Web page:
Written by Donald E. Sheppard|
Drawings by Cheryl Lucente
TO THIS POINT
ARKANSAS BELOW LITTLE ROCK
Acknowledgments & References
Indian Place Names
Arkansas Trails, Northern Parts
DeSoto's Secretary says, "On Wednesday, the nineteenth of October (1541), this army and the Governor departed from Tulla (West Plains, Missouri, starting a two week march to stop for winter, mapped above), and they spent the night at two huts, and the next day, Thursday (they entered Arkansas along Spring River and camped) at another hut (Salem), and on Friday at another (Oxford), in which Hernandarias de Saavedra, who had been wounded at Tulla, had a convulsion and died; and he died like a Catholic nobleman, commending his soul to God. The next day, Saturday, they went (to Melborne, camped, then down Rocky Bayou Sunday) to Guipana (Guion, where they camped for several days), which is among some (rugged) mountains, next to a river (the White River), and from there they went as far (down the river) as they could to sleep, and all that [land] is mountainous from Tulla on." © 1993, Univ. of Alabama Press
You can read the translated details of DeSoto's Arkansas Conquest
written by DeSoto's Chroniclers: Biedma, Rangel, Elvas & Inca
DESOTO'S TRAIL ON GOOGLE EARTH
and CONQUEST CALENDARS
Elvas says at Guipana, "They said that Autiamque was six days journey away and that another province called
Guahate (Little Rock) lay a week's journey (100 miles) southward - a land plentifully abounding in corn and of much population; and here we went east and traversed these mountains (along the White River) and descended to some plains, where we found a village suited for our purpose (today's Jacksonport), because there was a town nearby (today's Newport) that had much food, and it was on a large river (below the White and Black Rivers' junction - mapped below) that flowed into the great river (the Mississippi via the Arkansas River) by which we left (America)."
The last entry in DeSoto's Secretary's Journal discribes that route to Autiamque, "The next day (beyond "as far as they could" past Guipana) they came out of the mountains and entered the plains..." at Batesville "...on Monday, the last day of the month (of October, 1541, mid-November on our Gregorian Calendar), they arrived at a town that is called Quitamaya (today's Newark - map at left), and on Tuesday, the first of November, they passed through a small village (between the Black and White Rivers), and on Wednesday, the second of November (on Full Moon for the light it afforded a dawn raid on this giant Indian village), they (crossed the Black River in Indian canoes and) arrived at Autiamque (Jacksonport), which is a very well populated savanna of attractive appearance." Autiamque Village ran eastward from the Black River. The savanna, which Inca says "was situated on a fine plain with two streams on either side," was the 600 acre pasture nearly surrounded in 1541 by the White River below Jacksonport (aerial photo below).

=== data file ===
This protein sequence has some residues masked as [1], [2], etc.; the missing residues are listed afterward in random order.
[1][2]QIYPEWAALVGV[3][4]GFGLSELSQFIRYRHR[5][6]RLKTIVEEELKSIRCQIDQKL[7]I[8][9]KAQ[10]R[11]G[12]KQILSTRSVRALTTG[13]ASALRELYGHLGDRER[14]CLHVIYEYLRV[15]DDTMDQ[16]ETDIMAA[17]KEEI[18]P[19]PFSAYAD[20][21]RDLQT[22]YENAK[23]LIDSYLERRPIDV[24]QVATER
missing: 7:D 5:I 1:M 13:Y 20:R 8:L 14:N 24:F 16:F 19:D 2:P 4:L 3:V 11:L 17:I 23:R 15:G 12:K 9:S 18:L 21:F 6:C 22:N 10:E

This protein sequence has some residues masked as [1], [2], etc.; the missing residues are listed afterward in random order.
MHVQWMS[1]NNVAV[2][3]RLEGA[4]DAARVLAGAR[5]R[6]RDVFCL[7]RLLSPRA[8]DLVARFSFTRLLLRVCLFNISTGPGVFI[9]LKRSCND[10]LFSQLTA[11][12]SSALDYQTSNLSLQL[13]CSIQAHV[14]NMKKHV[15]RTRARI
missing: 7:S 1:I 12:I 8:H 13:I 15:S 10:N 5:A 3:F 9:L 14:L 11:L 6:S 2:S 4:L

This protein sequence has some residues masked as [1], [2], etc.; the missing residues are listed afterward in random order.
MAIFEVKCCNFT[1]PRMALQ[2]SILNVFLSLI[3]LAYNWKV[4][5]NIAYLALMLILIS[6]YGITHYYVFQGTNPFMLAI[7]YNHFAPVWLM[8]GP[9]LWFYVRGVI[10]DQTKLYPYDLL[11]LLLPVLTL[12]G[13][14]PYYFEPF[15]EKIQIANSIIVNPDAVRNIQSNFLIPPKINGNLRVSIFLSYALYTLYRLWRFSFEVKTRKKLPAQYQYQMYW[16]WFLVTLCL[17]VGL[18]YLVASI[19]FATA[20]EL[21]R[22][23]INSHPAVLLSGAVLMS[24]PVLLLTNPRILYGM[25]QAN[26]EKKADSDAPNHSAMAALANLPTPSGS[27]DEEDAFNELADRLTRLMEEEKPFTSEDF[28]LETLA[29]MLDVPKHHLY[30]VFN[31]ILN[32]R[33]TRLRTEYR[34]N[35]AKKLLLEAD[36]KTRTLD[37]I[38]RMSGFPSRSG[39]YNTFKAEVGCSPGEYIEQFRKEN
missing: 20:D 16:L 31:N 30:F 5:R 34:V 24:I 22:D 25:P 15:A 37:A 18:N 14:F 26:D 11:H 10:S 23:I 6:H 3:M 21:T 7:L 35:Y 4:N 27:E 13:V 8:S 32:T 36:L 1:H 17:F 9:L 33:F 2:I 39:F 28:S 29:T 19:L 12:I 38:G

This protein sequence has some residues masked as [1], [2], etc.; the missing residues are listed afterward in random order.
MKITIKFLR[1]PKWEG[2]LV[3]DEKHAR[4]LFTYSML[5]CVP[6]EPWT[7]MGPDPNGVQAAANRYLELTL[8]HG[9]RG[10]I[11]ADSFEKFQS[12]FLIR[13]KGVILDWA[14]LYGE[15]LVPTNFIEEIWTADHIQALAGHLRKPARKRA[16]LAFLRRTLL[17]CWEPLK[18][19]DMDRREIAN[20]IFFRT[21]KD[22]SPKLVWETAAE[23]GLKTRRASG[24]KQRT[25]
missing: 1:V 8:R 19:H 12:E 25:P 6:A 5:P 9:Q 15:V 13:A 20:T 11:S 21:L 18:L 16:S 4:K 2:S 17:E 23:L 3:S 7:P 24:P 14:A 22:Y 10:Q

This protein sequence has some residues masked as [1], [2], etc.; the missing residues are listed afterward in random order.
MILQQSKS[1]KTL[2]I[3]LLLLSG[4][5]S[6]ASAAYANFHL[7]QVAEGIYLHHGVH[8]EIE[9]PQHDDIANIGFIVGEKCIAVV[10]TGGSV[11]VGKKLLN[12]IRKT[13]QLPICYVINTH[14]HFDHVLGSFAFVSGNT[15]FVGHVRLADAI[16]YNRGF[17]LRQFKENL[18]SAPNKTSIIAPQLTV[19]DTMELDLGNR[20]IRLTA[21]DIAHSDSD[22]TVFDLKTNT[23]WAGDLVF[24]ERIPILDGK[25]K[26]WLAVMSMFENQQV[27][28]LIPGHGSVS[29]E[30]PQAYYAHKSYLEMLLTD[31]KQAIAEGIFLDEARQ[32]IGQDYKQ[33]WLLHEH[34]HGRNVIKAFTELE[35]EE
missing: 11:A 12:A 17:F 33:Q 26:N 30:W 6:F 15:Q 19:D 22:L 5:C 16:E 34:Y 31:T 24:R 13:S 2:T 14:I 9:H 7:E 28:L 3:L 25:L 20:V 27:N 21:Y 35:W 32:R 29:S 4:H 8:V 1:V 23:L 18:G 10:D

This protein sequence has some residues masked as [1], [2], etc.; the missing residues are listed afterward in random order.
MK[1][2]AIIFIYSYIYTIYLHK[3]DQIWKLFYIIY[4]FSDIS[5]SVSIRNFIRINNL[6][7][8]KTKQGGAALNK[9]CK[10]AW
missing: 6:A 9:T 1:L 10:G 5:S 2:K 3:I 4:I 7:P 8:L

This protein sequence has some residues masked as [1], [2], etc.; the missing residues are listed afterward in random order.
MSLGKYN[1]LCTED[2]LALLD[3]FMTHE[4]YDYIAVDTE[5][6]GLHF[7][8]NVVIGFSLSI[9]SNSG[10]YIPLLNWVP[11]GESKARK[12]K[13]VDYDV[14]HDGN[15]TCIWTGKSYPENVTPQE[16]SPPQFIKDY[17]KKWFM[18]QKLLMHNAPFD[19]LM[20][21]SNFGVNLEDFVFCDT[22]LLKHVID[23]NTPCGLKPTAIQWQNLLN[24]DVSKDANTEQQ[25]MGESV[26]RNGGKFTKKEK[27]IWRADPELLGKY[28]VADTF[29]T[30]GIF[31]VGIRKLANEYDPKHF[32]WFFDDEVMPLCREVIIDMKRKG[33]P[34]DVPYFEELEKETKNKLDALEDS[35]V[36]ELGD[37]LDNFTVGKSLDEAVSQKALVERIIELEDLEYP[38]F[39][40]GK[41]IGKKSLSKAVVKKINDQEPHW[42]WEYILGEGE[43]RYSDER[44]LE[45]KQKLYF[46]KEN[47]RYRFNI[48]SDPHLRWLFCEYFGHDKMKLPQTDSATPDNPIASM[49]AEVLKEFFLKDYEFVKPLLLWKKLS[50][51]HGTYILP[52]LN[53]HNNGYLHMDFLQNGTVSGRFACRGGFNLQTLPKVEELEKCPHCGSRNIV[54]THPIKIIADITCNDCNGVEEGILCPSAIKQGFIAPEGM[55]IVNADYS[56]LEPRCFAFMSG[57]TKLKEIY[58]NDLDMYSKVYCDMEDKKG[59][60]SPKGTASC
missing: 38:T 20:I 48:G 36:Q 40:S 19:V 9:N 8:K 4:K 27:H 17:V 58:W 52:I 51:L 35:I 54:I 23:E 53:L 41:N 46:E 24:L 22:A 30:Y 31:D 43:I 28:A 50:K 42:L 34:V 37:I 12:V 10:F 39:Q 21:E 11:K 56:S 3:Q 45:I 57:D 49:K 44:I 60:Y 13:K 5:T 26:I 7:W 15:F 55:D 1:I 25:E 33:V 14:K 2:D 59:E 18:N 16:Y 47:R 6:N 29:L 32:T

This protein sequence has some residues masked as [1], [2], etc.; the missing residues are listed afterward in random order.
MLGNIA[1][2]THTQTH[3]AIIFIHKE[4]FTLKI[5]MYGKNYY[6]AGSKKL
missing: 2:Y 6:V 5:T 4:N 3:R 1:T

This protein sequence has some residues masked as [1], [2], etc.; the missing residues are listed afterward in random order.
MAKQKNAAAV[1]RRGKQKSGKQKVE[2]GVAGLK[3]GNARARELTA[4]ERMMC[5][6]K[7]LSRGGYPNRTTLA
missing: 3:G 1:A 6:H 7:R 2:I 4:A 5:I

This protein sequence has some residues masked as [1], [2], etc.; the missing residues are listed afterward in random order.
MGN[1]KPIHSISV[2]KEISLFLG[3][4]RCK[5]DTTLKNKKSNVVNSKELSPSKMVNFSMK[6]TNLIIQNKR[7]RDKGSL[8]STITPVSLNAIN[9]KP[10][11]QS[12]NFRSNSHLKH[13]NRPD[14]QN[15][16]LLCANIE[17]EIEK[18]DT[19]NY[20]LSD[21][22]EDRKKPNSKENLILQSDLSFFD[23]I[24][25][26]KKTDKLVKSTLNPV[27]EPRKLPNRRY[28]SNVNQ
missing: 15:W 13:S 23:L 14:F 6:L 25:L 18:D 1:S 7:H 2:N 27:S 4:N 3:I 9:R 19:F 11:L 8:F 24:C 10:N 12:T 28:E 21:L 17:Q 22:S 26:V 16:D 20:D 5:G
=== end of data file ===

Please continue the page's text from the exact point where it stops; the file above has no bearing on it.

Elvas says, "They found considerable corn hidden away (stored) as well as beans, nuts, and dried plums, all in great quantity. They seized some Indians who were collecting their clothing, and who had already placed their women in safety (on news of DeSoto's approach). That land was cultivated and well peopled. The governor lodged in the best part of the place and immediately ordered a wooden stockade to be built about the place where the camp was established at some distance from the houses (at Newport, below them along the White River), so that the Indians without might not harm it (the army's camp) with fire. Having measured off the land by paces, he allotted to each the amount that was proper for him to build, in proportion to the number of Indians they had. Thereupon, the wood was brought in by them, and within three days the stockade was built of very high timbers set close together in the ground and with many boards placed crosswise. Near the village flowed a river of Cayas (the Current River, which feeds the Black then White Rivers at Autiamque) and, below, it was densely populated..."
DeSoto would spend most of the winter of 1541-42 at Jacksonport. His men reported to Inca, "The general and his captains having seen the village, which was large and had good houses containing plenty of food and was situated on a fine plain with two streams on either side of it that had plenty of grass for the horses, and seeing that it was enclosed with a wall (on the north side), decided to winter there..." as did the Confederate Army of Arkansas 320 years later, at precisely the same place. Jacksonport was the agricultural center of the Mississippi River Embayment.
DeSoto's men continued, "It snowed hard during that winter in this province, when there was an interval of a month and a half in which they could not go out into the country because of the deep snow. With their plentiful supply of wood and provisions (and women), however, they had the best winter of all that they spent in La Florida (North America)."